Another great thing about living in Portland, is you can drive no more then 2 hours and you will see waterfalls, volcanoes (we have the most in the continental US, Alaska has more), canyons, temperate rainforests, lava formations, and of course the beautiful beach where gray whales will migrate through. Portland is a liberal city, with it's flock of local artisans (Saturday Market is their dwelling come the weekends), and nearly every weekend in the summer Waterfront Park will host some kind of public event. This last weekend it was Flugtag, which I enjoyed immensely. Just for you loseyourname, the third weekend in July is the Oregon Brewer's Festival, where you can "sample" many different types of beer. At one point in time, I believe Oregon had the highest output of beer next to Germany!

    A little over 5 years ago, I moved from Portland to Phoenix Arizona for a "change", and a year later I turned back for home and decided to never leave again. I had no appreciation for what a great city Portland is, or how great Oregon is until I left.
     
  9. Aug 8, 2004 #8

    Ivan Seeking

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    In all fairness I really should add this. I have a friend who has traveled throughout China and Indonesia, the Middle East, deepest darkest Africa, he has even canoed down miles and miles of remote African rives and stayed with semi primitive tribes. According to him [and most people that I know], Portland is the most difficult place to navigate on earth. Driving in some areas of the downtown is a nightmare for the unacquainted. I even know people who grew up in Portland that can still get lost at times.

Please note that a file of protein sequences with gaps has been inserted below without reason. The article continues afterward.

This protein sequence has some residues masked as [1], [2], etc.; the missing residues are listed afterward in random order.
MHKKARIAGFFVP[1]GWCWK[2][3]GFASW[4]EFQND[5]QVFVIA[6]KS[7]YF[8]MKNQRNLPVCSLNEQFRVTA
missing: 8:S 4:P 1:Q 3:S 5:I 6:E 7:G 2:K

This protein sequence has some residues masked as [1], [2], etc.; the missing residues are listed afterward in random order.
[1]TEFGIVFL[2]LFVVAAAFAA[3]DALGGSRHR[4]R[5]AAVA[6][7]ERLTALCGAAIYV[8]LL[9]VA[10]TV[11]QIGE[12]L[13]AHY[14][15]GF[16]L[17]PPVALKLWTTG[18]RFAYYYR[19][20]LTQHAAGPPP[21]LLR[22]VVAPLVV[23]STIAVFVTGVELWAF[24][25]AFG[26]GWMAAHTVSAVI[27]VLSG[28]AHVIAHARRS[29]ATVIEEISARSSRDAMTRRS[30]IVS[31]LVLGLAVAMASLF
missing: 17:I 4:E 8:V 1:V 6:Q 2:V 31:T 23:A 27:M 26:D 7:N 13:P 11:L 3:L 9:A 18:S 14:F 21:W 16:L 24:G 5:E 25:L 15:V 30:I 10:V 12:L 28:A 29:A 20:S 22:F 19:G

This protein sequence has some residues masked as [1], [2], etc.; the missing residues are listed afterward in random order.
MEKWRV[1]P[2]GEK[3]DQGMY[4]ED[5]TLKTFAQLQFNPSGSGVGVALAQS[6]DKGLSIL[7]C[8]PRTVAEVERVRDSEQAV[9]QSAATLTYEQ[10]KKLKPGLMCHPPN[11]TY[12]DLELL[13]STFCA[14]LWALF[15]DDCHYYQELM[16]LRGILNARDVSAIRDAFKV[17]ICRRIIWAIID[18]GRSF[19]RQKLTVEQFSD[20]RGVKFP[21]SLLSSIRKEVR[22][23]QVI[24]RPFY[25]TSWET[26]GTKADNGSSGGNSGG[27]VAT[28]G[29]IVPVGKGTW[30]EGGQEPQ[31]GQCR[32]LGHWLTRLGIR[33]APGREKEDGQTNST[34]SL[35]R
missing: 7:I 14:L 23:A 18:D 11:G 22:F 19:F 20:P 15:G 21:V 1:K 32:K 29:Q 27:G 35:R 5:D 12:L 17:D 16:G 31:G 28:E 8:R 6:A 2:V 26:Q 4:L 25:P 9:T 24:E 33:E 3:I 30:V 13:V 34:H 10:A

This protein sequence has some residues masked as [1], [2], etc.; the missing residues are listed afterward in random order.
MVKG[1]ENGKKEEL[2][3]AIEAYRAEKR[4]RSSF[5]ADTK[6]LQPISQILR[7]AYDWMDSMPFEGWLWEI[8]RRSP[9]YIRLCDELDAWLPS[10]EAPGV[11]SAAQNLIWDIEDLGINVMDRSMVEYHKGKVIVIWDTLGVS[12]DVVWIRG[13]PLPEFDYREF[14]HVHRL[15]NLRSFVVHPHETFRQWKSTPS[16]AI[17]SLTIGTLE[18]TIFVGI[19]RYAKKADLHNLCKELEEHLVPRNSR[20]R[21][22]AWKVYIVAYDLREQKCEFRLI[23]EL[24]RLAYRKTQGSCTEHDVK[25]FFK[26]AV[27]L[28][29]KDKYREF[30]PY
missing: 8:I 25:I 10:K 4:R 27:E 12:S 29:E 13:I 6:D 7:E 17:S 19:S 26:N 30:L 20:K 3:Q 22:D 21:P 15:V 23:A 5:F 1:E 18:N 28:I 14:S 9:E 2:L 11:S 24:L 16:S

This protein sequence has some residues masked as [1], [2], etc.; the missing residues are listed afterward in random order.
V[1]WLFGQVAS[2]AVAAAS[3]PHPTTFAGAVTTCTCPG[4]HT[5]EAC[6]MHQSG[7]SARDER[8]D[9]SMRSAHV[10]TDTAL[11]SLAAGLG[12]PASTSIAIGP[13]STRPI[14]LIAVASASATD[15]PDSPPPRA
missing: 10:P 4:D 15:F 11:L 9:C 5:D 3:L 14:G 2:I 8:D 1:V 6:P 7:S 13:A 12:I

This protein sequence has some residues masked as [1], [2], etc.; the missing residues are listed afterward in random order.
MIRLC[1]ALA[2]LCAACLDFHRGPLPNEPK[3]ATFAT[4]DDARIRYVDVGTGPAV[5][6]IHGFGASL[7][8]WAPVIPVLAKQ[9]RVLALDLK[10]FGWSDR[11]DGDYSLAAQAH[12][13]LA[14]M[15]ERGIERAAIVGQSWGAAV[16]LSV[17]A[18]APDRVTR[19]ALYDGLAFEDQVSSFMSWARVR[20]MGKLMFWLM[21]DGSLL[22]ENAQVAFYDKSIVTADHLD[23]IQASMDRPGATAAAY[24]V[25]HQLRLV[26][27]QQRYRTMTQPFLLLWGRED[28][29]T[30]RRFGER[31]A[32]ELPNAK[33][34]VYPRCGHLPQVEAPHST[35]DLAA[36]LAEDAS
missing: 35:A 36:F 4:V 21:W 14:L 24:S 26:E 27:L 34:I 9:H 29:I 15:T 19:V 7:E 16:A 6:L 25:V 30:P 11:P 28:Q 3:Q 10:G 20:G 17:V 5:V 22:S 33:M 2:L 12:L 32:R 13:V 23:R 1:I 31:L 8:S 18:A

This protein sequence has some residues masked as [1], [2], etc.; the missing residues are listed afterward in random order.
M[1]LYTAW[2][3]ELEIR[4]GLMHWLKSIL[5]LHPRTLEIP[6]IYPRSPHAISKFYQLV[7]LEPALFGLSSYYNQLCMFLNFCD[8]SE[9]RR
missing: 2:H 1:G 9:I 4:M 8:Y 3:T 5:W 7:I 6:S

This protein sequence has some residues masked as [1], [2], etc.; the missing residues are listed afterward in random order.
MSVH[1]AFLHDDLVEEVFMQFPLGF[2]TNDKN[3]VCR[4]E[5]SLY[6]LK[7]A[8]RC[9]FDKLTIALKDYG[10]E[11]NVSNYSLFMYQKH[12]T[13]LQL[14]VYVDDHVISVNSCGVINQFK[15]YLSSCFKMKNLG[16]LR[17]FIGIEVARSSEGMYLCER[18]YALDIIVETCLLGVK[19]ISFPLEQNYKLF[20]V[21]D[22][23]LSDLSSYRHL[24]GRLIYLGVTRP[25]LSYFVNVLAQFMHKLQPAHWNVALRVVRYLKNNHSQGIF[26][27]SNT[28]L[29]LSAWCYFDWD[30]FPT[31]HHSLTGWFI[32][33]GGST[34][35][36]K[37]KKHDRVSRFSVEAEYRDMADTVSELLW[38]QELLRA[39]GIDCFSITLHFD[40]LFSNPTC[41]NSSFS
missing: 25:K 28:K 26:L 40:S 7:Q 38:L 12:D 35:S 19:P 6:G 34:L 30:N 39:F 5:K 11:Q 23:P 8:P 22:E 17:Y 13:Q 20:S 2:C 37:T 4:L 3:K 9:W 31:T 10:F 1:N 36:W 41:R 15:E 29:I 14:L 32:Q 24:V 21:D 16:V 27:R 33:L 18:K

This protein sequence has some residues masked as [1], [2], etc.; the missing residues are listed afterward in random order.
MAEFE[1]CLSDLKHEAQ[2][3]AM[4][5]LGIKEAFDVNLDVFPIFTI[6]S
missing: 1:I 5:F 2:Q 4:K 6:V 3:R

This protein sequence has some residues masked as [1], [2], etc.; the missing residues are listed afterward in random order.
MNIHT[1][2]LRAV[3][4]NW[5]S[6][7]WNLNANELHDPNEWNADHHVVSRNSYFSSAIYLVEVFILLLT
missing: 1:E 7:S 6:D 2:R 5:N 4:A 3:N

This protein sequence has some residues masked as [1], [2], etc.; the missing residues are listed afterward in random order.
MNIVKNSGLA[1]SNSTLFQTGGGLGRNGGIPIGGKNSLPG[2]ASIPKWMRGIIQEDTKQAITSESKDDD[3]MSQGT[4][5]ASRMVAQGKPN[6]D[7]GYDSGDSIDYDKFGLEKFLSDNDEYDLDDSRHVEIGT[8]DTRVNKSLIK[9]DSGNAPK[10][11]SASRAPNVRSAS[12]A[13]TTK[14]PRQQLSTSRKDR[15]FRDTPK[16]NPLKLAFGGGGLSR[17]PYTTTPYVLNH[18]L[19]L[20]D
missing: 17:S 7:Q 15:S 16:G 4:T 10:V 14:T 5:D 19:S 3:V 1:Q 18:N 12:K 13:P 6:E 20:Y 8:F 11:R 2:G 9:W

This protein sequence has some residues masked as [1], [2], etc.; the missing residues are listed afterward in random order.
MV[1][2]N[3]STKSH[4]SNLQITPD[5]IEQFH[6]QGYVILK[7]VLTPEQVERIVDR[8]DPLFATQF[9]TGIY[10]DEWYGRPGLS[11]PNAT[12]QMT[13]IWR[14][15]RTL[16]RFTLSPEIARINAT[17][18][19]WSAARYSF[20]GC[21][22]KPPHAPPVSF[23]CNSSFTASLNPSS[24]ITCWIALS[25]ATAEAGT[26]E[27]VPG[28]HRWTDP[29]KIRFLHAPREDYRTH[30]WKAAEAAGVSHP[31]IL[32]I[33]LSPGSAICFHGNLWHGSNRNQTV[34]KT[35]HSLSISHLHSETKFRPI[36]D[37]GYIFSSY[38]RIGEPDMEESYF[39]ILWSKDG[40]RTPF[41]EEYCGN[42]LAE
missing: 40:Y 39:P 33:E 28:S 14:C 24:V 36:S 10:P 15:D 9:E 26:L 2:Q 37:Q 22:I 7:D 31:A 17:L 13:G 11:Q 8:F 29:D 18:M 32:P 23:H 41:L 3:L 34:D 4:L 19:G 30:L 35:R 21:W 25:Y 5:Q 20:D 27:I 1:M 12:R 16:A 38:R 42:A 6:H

Edit: Of course it gets tough to build roads when you keep running into rivers and hills. The scenic beauty is the problem.
     
    Last edited: Aug 8, 2004
  10. Aug 8, 2004 #9

    Janitor

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    I was only in Portland one time. I was twelve, and the family took a trip to a relative's cabin on the shore of Lake Crescent, Washington. On the way we stopped and ate at a restaurant in Portland with a family we knew that had recently moved there from Arizona. I mainly remember seeing impressive bridges, no doubt spanning the nearby Columbia River.
     
    Last edited: Aug 8, 2004
  11. Aug 8, 2004 #10

    Gokul43201

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    Janitor, you're not 16 now, are you ?
     
  12. Aug 8, 2004 #11

    Janitor

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    I plead 'not guilty' to being 16. To some folks, it may seem like I am 16, I admit. :redface:

    Never met Kerrie either, that I know of.
     
  13. Aug 8, 2004 #12

    Janitor

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    By the way, I was in southern Oregon just a few years ago. I stopped to gas up the old clunker, and the gas station attendant asked me what I was doing. It seems Oregon has a state law against self-service gasoline. :mad:
     
  14. Aug 8, 2004 #13
    Is the city of Portland getting a new baseball team? There seems to be news of them taking the Expos?

    As for Powell's bookstore, I've heard a lot about it. I never thought that a store could be a city attraction.
     
  15. Aug 8, 2004 #14